Text Size Large SizeMedium SizeSmall Size    Color Scheme Black SchemeWhite SchemeGrey SchemePaper Scheme        

Shooting Stars

My personal take on the Midnight Sun idea. Edward's POV throughout the Twilight chapters. Edwards struggles with his conscience over his base urges while finding himself the unwilling hero for a hapless but intruiging Bella Swan, the last girl who he should be interested in helping.


1. Open Book

Rating 4/5   Word Count 3443   Review this Chapter

It was good to be back, I decided, sitting down at our designated lunch table with my family. Emmett was dusting the snow off his jacket and into Rosalie’s lap much to her obvious displeasure.

It’s good to have you back, I heard Alice’s voice in my head almost immediately. How are you doing?

I knew that she must have felt the fleeting urge to jump over tables and capture my prey that I had experienced minutes ago. But the desire at this distance was easy to stamp down, even if it had caught me off guard how potent the human’s scent could be after just feeding. I sent Alice a reassuring smile as we all laughed as Emmett shook the wet droplets of melted snow out of his hair and across the table.

She’s watching the Cullens again, I heard suddenly from across the room. I tuned in briefly to catch Jessica asking Bella Swan what she was staring at. I was aware of course that she had entered the cafeteria, her scent had warned me, but I found myself glancing over in surprise nonetheless remembering just now the strange frustration of not being able to hear her thoughts. I watched her as her eyes quickly looked away and she let her hair fall over her face to hide herself. An instinctual reaction to being caught staring, I reminded myself, it did not necessarily have anything to do with my less than welcoming introduction of her from the week before. I felt the slight sting of venom at the back of my throat, watching hungrily as her cheeks turned pink with fresh blood. I could almost taste the memory of her scent up close.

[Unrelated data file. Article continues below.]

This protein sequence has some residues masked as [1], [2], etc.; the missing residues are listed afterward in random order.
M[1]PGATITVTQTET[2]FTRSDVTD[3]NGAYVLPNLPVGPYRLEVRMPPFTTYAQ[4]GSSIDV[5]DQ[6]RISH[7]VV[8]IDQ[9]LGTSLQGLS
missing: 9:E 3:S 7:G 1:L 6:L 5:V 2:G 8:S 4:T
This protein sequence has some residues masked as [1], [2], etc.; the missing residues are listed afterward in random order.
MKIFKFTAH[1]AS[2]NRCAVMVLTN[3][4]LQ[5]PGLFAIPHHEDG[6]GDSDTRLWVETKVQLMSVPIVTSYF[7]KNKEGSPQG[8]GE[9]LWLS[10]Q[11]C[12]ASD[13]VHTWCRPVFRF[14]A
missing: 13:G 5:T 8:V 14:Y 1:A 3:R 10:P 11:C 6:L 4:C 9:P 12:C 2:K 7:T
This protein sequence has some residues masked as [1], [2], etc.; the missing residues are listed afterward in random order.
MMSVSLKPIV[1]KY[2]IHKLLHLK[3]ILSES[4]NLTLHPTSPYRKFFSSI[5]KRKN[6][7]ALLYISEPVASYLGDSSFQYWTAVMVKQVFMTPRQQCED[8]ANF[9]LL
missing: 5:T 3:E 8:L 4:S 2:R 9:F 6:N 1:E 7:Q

Jessica giggled asininely and informed Bella Swan that I was staring at her. I considered turning away but felt myself a little too interested by her response to that. I listened carefully and watched as her back tensed and she asked if I looked angry. At least she had the sense to be worried, if not the foresight to run away.

What did she do to make him angry? Jessica wonders and for a fleeting moment I feel sorry for Bella. But it’s better for her, I remind myself, to think I have some unfounded distaste for her than to know that she is, in fact, exactly to my taste. Jessica reminds me that I am still staring by telling Bella and I look away just as I hear Bella hiss at Jessica to stop watching.

I listen still as Mike Newton attempts to distract Bella from their conversation, trying to convince her join in a snowball fight but can’t catch her answer through his loud mental concerns over her pale, sickly expression that seems to have struck suddenly. I wonder rightly if her change in expression has anything to do with realizing that I’ve returned to school. I chastise myself for scaring the girl so thoroughly that she’s frightened sick at the sight of me. I won’t be doing any better by terrifying her into suspicions than I would by killing her.

I realize that I’ve decided to try and make up to Bella for my initial reaction to her just as Alice looks to me with raised eyebrows and obvious expression of surprise.

Do you think that’s wise? She asks immediately. You’re being over-confident that you can resist the lure of her.

I firm my resolve in response to Alice’s questions. I will, at the very least, be perfectly civil to Bella Swan. Alice shrugs and stands from the table, we all follow her in response. It’s an unconscious reflex to walk together, but to walk alone could leave us vulnerable. To curiosity and human conversation, for Jasper it could leave him vulnerable to temptation. As much as a vampire is a solitary creature, we need each other.